The Blu-Ray presentation is fair, but nothing extraordinary. The picture, as you may know by now, is the kind of picture I love looking at. Grainy, while being very clear representation of the film, as well as film artefact-a-plenty, made me a very happy bloke. The film was just fantastic to look at. The soundtrack was cool (I heard something, I can’t quite remember, in a speaker right near my ear, that freaked me out something chronic), but wasn’t a thorough workout for the speakers.
The effects are simple, and most you can tell were produced on a small budget, and almost amateur. There are two scenes presented with different soundtracks that were never before released, and both were a bit pointless. Subtle differences in muffled soundtrack does not an interesting Blu-Ray extra make. The 12 Days of Black Christmas is a non-linear documentary providing some insight into the production of the film, and is very by-the-books, but still worth a watch for those who want to get into the story behind the story. Three twenty-minute interviews with Olivia Hussey, Margot Kidder and Art Hindle are presented, and are essentially extended, uncut versions of the snippets used in The 12 Days of Black Christmas, but still worth a watch to hear the questions coming from three very different people’s mouths and hearing their opinion on everything involving the film. Midnight Q&A is provided, twenty minutes, roughly, of Bob Clark, John Saxon and Carl Zittrer (the film’s composer) answering questions after a screening. Very amateur but worth a watch, though it would have been better to actually be sitting in the audience more than watching a recording of it. Two trailers are presented: English and French, and watch-worthy if you want to observe how trailers were done back in the good ol’ days.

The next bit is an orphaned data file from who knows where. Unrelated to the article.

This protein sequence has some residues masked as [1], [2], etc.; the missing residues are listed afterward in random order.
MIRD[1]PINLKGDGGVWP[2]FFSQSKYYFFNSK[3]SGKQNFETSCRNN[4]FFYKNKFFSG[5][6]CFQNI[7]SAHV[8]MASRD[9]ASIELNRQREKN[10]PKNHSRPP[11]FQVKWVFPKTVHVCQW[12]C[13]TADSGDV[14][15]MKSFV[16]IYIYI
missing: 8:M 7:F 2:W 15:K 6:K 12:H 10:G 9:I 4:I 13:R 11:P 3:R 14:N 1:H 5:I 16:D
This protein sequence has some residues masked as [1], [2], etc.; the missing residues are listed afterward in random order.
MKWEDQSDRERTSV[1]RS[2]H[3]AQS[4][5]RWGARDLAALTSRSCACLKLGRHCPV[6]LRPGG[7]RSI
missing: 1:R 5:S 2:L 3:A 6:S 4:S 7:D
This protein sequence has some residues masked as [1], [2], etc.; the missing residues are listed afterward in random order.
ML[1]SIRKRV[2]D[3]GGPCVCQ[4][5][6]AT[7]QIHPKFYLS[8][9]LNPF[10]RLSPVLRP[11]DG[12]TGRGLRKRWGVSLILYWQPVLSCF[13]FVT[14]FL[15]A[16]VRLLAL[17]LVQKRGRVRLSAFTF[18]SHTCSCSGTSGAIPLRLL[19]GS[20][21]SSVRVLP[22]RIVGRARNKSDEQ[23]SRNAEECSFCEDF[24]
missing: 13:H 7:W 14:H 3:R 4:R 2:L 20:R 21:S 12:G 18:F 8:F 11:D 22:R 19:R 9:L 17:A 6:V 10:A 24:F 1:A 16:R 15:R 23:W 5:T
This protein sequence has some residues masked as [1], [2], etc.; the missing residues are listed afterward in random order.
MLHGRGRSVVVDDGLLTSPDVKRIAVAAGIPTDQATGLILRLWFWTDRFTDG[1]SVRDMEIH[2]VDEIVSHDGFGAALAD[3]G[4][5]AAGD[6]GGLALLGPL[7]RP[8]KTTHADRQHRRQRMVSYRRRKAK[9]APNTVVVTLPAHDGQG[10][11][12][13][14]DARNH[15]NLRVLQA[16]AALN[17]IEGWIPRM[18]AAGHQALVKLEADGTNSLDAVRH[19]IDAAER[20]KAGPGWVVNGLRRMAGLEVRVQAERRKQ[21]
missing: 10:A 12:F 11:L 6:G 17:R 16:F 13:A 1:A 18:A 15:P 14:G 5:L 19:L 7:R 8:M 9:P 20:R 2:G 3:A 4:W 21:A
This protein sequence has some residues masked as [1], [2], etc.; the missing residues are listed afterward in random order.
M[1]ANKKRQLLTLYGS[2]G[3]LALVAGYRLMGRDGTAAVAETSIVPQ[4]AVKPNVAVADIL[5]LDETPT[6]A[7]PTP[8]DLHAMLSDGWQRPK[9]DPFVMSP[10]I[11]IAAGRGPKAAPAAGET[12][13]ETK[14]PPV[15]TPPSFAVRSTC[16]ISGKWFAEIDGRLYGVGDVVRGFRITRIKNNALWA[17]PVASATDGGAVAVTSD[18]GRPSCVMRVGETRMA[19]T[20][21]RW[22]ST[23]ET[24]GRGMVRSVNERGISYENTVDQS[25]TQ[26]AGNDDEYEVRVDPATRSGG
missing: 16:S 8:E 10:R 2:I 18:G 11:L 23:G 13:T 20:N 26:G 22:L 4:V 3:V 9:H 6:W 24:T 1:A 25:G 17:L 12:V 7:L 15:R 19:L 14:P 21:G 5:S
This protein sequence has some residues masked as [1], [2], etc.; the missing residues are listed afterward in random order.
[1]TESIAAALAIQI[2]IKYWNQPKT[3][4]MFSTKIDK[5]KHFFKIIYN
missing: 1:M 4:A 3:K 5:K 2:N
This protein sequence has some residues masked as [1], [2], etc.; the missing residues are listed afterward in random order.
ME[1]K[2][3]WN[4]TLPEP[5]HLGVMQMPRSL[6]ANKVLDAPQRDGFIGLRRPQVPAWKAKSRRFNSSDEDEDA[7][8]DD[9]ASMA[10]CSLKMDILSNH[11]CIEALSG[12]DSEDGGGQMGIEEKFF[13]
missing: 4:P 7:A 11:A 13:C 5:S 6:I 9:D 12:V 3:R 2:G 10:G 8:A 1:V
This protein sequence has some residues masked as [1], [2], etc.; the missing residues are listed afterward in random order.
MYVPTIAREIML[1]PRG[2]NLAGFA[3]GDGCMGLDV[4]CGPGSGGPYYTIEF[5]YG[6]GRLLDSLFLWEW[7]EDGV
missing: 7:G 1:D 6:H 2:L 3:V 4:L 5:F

While the slasher was at its infancy four years before Halloween, and my absolute love for John Carpenter’s film still reigning supreme, Black Christmas is an older and more slow and more creepy film than most slashers. The characters are well thought out and the way they’re dealing with situations was handled very realistically, much to my surprise. I would choose this when I’m in the mood for a slasher over one of the Friday the 13th films, and maybe over Halloween, and I will definitely get this out every Christmas before Santa comes. A new holiday tradition begins this year! Just make sure when you look under your tree, there isn’t a present that reads “FROM: Me, Billy”. Four skulls (purely for the film).
With a poorly-executed fourth chapter, one would expect the departure of series director Darren Lynn Bousman as a spanner in the works with production designer David Hackl standing up to the challenge of directing the fourth sequel in the splatter franchise. Thank your lucky stars that this film is better than IV.
After “escaping” the Gideon Meat Factory and “saving” the little girl from Saw III, Detective Mark Hoffman is credited as the cop who brought a demise to Jigsaw and his devastating grip on the community with his seemingly never-ending list of victims and traps. Agent Strahm, however, has a different idea. He knows that there is, in fact, a protégé to Jigsaw’s legacy working a new trap, but can he find this protégé and save the victims of the trap in time?
Straight off the bat, Saw V is much more easily understandable than it’s immediate predecessor (with the producers even admitting that ten minutes into their audio commentary – what courage they have!), but it’s not as groundbreaking as Saw III. It is still filled with back story that may confuse people new to the franchise, but will help long-term fans realise certain aspects of John Kramer’s plan – but the not the entire plan (thank god for sequels, eh?!)
There are pretty much three films in one, three storylines in this film, and I’ll cover each.